Banerjee and Iyer find that in formerly zamindari areas, there is less spending on public goods in independent India. But their schema is contested. I n practice, there seems to have been significant intra-regional variation.

    And with a more fine-grained, village-level analysis, these effects can disappear. Colonialism does appear to have impaired governance in other ways though: Weaker state capacity under colonialism is associated with fewer public goods today.

    D irect colonial rule seems to have worsened outcomes. Areas formerly under native control have more schools, health centres, and roads in the postcolonial period. T he British also increased caste-inequalities in areas under their control: by granting property rights to landlords; reifying and ranking castes; as well as installing bureaucracies dominated by upper castes. Brahmins monopolised the highest offices in the Madras Presidency just as they had served in the upper echelons of the Mughal regimes.

    But these corrosive colonial governance regimes do not correlate with India's gender divergence. Female literacy was highest across t he South, notwithstanding differing degrees of imperialism. In sum, there is very little evidence that colonialism contributed to India's gender divergence: Even if elites entrenched patriarchal interpretations of scripture in Bombay and Madras, Southern women are still more autonomous than compatriots in Bengal; Mobilisation and implementation of progressive reforms was strongest in areas that were already more gender equal; Direct colonial rule may have worsened caste-based inequalities, but this is not correlated with contemporary gender relations; Even if Native rule improved public goods provision, such as schools and clinics, access is mediated by pre-existing gender hierarchies circumscribing women's independent mobility.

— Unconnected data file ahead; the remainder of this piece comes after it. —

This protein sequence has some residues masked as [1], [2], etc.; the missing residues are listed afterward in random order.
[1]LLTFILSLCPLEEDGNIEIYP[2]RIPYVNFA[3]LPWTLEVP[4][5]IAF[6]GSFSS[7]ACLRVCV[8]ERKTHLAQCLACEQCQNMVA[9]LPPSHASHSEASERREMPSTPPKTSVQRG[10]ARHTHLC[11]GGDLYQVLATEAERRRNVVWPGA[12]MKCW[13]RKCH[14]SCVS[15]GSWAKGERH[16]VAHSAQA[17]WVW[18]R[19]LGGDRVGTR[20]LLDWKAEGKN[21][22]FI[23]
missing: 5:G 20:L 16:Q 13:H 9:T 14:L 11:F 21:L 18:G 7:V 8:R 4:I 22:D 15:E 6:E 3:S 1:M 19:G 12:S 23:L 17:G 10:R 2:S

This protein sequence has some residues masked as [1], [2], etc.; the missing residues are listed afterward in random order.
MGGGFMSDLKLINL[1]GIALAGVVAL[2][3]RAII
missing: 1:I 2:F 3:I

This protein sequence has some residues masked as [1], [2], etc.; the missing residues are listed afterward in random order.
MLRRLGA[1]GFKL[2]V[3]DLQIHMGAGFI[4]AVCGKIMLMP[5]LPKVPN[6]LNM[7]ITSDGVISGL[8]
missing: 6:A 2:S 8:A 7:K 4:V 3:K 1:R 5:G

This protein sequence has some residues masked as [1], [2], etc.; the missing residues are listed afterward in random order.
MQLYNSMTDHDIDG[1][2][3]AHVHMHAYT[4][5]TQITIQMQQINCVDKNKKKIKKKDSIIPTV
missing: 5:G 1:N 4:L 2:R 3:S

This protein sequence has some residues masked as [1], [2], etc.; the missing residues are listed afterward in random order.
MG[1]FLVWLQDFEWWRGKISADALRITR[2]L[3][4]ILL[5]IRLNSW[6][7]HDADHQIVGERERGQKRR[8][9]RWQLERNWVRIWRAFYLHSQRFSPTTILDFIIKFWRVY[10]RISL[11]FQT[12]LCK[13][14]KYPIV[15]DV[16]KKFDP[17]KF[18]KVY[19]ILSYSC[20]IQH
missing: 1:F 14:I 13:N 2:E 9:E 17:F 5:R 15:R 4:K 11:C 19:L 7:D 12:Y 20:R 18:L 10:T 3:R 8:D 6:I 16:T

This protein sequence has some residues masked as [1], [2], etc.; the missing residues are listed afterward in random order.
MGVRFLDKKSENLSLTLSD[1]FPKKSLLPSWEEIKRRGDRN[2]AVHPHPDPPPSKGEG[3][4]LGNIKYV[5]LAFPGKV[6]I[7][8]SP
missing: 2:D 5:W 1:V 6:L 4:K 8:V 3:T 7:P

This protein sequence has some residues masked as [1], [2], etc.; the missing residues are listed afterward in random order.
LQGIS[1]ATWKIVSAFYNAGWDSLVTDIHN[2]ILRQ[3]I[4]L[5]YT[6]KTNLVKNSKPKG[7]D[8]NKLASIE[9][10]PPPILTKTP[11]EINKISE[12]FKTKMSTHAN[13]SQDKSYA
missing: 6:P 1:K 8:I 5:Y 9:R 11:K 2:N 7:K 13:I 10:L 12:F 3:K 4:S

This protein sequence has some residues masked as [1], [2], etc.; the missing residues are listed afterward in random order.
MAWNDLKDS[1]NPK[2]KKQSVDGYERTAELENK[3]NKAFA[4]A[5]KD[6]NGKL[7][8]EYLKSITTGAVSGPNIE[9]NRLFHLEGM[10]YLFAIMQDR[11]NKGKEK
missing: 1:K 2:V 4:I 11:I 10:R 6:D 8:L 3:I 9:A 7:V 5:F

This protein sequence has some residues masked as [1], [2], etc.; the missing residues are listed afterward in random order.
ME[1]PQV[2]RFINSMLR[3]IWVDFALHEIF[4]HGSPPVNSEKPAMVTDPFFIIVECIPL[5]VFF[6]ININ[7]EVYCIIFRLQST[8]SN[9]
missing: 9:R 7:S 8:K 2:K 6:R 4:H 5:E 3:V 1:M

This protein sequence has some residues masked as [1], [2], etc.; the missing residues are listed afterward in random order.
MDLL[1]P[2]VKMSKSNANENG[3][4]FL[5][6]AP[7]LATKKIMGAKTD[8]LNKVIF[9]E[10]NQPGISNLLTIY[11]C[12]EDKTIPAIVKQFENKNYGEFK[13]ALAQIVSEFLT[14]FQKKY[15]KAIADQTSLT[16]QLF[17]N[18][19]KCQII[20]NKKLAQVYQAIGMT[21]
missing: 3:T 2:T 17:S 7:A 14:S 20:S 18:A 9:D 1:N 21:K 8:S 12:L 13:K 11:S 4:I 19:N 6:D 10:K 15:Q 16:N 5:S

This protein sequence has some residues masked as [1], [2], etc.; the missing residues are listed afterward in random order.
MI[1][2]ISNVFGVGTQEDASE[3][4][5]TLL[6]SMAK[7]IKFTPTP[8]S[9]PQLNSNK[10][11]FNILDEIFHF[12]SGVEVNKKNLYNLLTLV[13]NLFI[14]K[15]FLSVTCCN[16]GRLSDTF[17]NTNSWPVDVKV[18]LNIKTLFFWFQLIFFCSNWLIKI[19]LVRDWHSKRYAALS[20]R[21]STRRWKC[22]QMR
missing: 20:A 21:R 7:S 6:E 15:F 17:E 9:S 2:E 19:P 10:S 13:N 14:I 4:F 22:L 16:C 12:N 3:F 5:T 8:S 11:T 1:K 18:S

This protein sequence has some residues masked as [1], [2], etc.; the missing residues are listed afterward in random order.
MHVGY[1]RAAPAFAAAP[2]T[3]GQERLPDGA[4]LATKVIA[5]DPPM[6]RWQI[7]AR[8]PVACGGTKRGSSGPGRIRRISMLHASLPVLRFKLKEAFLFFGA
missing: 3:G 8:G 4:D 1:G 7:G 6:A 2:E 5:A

And where daughters are disposable, sonograms are just used to select male progeny. Clearly we need to go further back. Matriliny helps, but can't explain regional divergence A few Indian communities are matrilineal: Khasis and Garos in the North-easterly hills; Nairs and Bunts on the South-westerly coast.

    Men govern, but women remain relatively autonomous. They may move freely in their communities , enjoy pre-marital sexual freedoms, marry later, more easily divorce , and often live in their natal village.

    With fewer strictures on their movements, Nair girls rushed to school and married later. Kerala led the way in female literacy. But matrilineal communities are a minority and cannot explain India's regional divergence. In Tamil Nadu, Telangana, and Andhra Pradesh women report even greater freedom of movement and labour force participation despite being patrilineal.